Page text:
San Diego is a wonderful place, even in the winter. Thanksgiving and Christmas have a different kind of feel when you are surrounded by palm trees, beaches and beautiful women. The lack of snow, along with the lack of cold weather is fine with me, after all, I live on a boat and have good reason to avoid miserable winters.
The first time I was there was in the winter of 1975. My reason for being in San Diego that winter was simple. Eight weeks of fun and sun in the U.S. Navy recruit training station awaited me. My 19th birthday had just passed, and the possibility of being shipped off to Viet Nam was gone. The carefree days of my youth were over, and it was time for me to learn a trade, and figure out how I was going to lead the rest of my life.
I flew into the San Diego airport that night without the least bit of apprehension. All my worries had dissipated with the thick cloud of marijuana smoke that had enveloped me on the plane. That, and a few stiff drinks had removed any worries I might have about facing the dreaded drill instructor. I was traveling with a group of recruits, and we were all doing whatever we could to distance ourselves from reality.
When we got off of the plane in San Diego, we followed the signs to the “military reception” desk. There we found a young Petty Officer, who directed us to a bus stop outside the airport. As we waited for the bus, we all chatted amongst ourselves, looking for some common ground that would make the coming weeks easier to bear. I noticed one particular fellow, because he was talking so much louder than the rest. He was tall and had what seemed to be a cocky streak. He had the look of someone to be reckoned with.
When the bus stopped and opened the door, I noticed that an older gentleman, a civilian, was driving the bus. He just smiled and motioned us on to the bus without saying a word. I remember thinking to myself that the experience so far had not been too bad…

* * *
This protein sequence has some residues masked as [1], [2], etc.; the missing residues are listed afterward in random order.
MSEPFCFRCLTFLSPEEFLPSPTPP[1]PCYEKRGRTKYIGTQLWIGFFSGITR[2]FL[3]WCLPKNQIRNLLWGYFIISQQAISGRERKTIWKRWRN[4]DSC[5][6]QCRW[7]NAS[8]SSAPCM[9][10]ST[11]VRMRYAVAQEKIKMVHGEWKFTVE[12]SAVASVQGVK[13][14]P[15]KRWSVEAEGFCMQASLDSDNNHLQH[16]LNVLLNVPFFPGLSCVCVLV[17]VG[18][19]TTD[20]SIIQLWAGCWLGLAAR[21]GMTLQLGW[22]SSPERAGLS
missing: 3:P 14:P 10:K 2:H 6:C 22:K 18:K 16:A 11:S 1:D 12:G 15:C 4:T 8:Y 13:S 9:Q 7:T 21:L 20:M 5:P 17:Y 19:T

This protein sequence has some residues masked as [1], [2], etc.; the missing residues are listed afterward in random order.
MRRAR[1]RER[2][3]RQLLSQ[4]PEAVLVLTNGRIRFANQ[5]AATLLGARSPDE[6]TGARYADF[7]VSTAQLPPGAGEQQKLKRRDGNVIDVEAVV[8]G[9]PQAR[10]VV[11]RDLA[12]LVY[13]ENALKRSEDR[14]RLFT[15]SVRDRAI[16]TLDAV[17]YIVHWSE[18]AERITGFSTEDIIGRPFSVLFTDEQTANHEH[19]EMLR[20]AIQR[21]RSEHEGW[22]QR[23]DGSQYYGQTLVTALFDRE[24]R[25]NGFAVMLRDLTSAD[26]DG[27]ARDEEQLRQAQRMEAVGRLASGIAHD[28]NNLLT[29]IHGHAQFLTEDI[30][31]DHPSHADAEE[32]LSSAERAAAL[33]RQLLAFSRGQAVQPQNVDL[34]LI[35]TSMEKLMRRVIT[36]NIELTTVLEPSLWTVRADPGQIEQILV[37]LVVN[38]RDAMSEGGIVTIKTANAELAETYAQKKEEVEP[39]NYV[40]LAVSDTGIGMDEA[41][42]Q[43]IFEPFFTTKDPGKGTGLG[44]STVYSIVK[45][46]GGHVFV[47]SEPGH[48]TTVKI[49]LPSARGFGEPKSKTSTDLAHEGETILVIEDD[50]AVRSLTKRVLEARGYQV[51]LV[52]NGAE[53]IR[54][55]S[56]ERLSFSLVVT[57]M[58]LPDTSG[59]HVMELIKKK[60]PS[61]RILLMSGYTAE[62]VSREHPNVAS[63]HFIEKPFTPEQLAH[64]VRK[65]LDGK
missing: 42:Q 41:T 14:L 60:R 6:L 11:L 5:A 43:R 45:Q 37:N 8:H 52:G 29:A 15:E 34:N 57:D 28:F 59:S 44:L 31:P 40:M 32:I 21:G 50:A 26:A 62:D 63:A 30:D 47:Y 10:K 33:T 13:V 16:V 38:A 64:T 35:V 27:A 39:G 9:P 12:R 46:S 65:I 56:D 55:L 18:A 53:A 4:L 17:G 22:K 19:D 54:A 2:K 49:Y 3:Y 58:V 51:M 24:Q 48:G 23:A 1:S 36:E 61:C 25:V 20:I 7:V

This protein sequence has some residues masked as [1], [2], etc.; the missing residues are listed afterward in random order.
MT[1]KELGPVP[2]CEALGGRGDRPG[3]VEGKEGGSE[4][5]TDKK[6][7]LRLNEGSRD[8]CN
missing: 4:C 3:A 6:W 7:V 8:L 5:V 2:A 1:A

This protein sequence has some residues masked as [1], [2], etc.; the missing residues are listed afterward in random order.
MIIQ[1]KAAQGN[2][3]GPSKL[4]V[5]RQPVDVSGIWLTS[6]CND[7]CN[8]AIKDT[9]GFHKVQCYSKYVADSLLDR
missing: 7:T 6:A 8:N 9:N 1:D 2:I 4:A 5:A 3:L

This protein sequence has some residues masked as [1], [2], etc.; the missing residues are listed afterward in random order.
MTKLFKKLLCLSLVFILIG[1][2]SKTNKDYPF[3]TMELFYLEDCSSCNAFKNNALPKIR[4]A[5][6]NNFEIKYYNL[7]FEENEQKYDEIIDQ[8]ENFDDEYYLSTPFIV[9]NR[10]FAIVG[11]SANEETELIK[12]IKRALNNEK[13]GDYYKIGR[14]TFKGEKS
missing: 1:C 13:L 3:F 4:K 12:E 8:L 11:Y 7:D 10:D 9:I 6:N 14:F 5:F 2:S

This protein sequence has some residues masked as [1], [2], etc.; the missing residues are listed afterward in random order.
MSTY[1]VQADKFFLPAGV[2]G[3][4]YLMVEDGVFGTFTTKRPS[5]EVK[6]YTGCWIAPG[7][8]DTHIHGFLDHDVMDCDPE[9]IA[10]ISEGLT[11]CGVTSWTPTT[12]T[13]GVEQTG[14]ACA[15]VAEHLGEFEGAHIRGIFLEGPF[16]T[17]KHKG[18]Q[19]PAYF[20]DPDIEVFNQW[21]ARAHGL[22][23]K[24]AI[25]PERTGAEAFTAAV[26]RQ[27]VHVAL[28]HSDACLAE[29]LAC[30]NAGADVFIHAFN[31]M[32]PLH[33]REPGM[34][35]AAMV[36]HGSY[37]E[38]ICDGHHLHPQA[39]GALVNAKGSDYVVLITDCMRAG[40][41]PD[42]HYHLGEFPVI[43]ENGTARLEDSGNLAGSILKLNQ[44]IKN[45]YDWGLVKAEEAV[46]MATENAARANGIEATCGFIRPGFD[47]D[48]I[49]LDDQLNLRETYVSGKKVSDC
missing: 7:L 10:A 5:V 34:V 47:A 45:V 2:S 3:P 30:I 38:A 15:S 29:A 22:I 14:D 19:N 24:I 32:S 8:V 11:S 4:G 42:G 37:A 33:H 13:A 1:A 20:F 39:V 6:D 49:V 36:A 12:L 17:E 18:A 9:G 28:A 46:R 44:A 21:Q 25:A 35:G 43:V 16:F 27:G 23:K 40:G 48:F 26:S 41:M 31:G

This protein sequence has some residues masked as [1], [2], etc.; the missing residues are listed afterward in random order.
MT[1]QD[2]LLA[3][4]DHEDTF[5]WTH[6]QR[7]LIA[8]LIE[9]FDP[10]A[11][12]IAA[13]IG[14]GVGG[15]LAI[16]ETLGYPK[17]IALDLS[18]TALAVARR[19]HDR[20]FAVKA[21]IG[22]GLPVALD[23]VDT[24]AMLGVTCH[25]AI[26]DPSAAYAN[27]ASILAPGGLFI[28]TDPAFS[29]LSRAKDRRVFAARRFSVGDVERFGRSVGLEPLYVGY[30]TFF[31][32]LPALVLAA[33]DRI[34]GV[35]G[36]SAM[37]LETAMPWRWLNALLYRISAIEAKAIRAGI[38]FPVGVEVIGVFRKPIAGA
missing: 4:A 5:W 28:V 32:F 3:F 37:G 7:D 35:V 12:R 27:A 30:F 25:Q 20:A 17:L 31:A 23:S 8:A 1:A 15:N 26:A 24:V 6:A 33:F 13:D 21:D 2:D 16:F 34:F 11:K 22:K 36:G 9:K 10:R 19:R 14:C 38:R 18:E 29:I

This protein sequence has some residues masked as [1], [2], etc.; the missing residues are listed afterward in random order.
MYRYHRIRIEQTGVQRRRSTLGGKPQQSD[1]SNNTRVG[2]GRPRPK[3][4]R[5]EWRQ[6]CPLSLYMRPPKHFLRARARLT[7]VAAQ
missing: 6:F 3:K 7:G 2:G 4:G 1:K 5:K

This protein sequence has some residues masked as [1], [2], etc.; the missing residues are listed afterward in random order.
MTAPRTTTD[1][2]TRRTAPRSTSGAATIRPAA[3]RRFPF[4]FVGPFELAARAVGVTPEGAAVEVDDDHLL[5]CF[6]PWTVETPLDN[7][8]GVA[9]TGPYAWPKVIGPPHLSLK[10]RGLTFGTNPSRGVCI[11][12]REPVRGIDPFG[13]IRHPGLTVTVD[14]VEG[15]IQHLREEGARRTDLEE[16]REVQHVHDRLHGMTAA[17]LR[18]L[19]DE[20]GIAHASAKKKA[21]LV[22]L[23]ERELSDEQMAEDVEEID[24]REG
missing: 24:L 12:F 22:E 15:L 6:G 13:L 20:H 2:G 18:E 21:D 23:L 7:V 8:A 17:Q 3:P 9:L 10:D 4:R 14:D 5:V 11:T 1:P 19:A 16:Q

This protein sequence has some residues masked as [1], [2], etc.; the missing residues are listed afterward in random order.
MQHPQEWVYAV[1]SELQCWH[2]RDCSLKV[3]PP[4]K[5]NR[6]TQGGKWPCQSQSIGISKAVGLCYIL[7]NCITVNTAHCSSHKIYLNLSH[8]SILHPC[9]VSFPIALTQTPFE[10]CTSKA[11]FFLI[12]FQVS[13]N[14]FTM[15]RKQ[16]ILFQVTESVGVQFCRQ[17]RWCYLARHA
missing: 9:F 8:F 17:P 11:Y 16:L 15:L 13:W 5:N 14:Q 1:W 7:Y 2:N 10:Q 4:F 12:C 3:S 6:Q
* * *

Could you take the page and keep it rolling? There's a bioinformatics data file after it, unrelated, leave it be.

It was a very short trip from the airport to the base. Probably no more than a ten-minute ride. When the bus stopped the driver opened the door and a tall fellow in uniform stepped into the bus. “Gentleman”, he addressed us, “when you step out of the bus, form a single file line outside on the grinder, NOW MOVE IT!” We bummed rushed out of the bus onto the asphalt collapsing into a clumsy single file line that seemed to be about 75 victims long.
As I stood there in the line, waiting for whatever was to come next, I glanced around at my companions in this experience. We were a very diverse group, seemingly represented by almost every different race, color or creed known to man. Some were in their 30’s, but most were young like me, no more than 18 or 19 years of age. As one might guess, some of us were tall, some short, some thick, and some thin. But this night we were all joined together in the grip of a power mightier than us all.
It had gotten good and dark by this time, and I had lost track of the time. We stood outside on a huge expanse of asphalt we would later come to know as the “grinder.” Out of the darkness walked a man of medium stature. He positioned himself in front of us so that all could see him. He wore the insignia of Radioman First Class, and the “Budweiser” of the Navy Seals.
“My name is Oscar Peevey, and I am your Company Commander for the next eight weeks.” He paused before continuing, “Your company number is 7566. Don’t forget that. You will address me as Company Commander.” Petty Officer Peevey spoke in a clear voice, he did not yell, but was plainly heard by each and every one of us. For the next two months, we would rarely hear him address us in this calm tone of voice.
The first week of Boot Camp shot by in a blur of haircuts, gear issue, and paperwork. Everything had to be perfect, which meant we ended up doing everything numerous times before we got it right. Somehow Petty Officer Peevey had been transformed from a reasoning leader of men, to a screaming, frothing at the mouth, Doberman-like creature, which was satisfied with absolutely nothing we did.